2. Set Clear Goals and Track Them
When you suddenly find yourself managing remote workers, you’ll need the help of all your team members to achieve your business objectives. While those objectives might be clear to you, it’s important to translate them into specific goals for each team member. Adopt SMART (specific, measurable, achievable, realistic, time-based) goals when supervising remote employees.
Specific and time-based goals: Help your team turn what might seem like an unstructured today, into an attainable plan of attack.
Measurable goals: Give you and them the peace of mind to know that even if you’re not directly supervising employees, progress is being made.
Achievable and realistic goals: Raise morale as you can celebrate the small wins, instead of waiting for the big one.
Tips for goal-setting and tracking
- Make it visual. Keep your team accountable by visualizing individual progress. For example, you can use a corporate screensaver which defaults to showing your team the latest metrics. Whenever they sit back down in their homes office they see exactly where everyone is at.
- Share your own goals. Remember that it’s not only your employees who should articulate goals. Share what you’re trying to accomplish as a team leader while also communicating the company’s goals and roadmap. Just because you’re the leader, doesn’t mean accountability only goes one way.
3. Develop clear and consistent communication guidelines
When speaking face-to-face, it’s easy to ask for clarification – and get it right away. But telecommuting means juggling incoming messages from different communication channels at the same time without the context of body language and tone of voice. And all while tuning out children, pets and housemates. This makes it hard to have an efficient conversation when collaborating remotely.
Luckily, if you and your coworkers can all agree on some ground rules for communication, you’ll avoid misunderstandings and get work done.
Availability. You don’t expect your direct reports to be available every minute of the day when they’re in the office, so don’t expect it when working remotely. Instead, agree upon what times of the day are critical for collaboration. When you do step away, update your colleagues, so they aren’t left waiting.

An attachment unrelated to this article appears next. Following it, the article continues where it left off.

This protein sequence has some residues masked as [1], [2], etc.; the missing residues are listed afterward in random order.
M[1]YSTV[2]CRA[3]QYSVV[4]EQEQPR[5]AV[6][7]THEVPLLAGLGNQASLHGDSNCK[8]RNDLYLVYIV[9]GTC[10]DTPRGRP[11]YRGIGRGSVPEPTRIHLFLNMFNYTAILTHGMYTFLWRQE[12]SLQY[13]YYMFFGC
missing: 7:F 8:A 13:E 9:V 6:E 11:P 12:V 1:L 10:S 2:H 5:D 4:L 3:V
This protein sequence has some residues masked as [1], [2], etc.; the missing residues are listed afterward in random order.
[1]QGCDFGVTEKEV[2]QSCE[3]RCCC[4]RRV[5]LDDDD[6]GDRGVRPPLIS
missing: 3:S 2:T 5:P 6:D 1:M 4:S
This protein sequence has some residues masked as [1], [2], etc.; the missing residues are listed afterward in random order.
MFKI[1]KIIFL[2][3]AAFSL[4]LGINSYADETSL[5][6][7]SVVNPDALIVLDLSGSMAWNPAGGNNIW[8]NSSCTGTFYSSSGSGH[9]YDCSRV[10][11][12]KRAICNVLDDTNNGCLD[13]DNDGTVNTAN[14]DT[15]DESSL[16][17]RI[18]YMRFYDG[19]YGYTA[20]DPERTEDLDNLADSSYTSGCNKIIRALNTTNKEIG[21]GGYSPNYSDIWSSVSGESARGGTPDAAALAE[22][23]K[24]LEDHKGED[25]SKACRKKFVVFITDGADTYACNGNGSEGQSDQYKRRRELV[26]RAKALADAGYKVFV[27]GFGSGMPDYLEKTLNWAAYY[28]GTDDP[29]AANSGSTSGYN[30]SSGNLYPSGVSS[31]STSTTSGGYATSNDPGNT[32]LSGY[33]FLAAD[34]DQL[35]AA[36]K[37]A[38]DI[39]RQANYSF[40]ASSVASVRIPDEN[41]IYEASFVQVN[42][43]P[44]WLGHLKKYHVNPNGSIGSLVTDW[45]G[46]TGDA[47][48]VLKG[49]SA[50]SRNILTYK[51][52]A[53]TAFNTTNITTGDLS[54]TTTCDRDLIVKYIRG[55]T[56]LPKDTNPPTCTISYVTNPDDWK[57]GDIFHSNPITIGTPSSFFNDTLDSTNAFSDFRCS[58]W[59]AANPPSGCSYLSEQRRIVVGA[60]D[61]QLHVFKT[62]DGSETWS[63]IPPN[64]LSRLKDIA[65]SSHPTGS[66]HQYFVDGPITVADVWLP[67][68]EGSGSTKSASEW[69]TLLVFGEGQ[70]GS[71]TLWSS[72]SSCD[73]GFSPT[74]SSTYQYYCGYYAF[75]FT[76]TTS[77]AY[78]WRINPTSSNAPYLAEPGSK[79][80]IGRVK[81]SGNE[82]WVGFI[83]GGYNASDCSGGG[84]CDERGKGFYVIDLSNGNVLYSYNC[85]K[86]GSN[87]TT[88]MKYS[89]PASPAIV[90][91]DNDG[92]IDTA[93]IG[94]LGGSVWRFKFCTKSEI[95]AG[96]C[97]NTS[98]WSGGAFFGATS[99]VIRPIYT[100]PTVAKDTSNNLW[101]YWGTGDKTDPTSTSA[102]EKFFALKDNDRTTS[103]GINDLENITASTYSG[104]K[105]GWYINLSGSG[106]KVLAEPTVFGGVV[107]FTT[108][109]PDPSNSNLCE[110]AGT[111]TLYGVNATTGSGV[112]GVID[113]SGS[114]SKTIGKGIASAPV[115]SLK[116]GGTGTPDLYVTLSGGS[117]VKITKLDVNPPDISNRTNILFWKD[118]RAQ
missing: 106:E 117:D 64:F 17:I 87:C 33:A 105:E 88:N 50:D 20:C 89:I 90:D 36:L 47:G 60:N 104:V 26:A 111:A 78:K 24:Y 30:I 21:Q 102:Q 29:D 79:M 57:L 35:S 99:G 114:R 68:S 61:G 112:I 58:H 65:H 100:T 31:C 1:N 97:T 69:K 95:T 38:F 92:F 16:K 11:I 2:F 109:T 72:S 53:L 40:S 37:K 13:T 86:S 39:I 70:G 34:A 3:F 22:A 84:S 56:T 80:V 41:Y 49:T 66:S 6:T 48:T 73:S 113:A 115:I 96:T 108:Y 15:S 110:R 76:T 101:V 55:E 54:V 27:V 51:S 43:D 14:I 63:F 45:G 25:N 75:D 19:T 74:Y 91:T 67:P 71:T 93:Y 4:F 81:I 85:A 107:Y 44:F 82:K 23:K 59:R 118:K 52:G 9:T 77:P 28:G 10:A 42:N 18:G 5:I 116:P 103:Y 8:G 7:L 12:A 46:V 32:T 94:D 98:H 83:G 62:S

Technology. Maybe your company has dedicated communication channels and apps. If it doesn’t, select which technologies employees should enable on their devices. Using the same video conferencing solution no matter who sends the meeting invite can save a lot of time. You can even discuss which notification settings are enabled, so you’re sure no one is left out of a conversation.
Purpose. Make it clear why you’re choosing a virtual meeting over an email. When you share why you’re taking time to communicate, employees will see it as a good use of time. For example, if you need to brainstorm or collaborate, video conferencing works much better than email.
Tips for effectively managing remote communication
- Respect working hours. Employees need to have a start and end to their workday if they’re going to recharge and remain productive.
- Be aware of context. Frustrated that an employee who keeps giving you short replies in a messaging app? Don’t jump to conclusions. After all – you can’t see that their child has just spilled coffee on the keyboard.
- Use the right communication tools. If you haven’t already, explore dedicated tools for remote work. Slack lets you connect with your team across devices. Trello manages tasks and workflows. Digital signage software like Enplug shows corporate communications.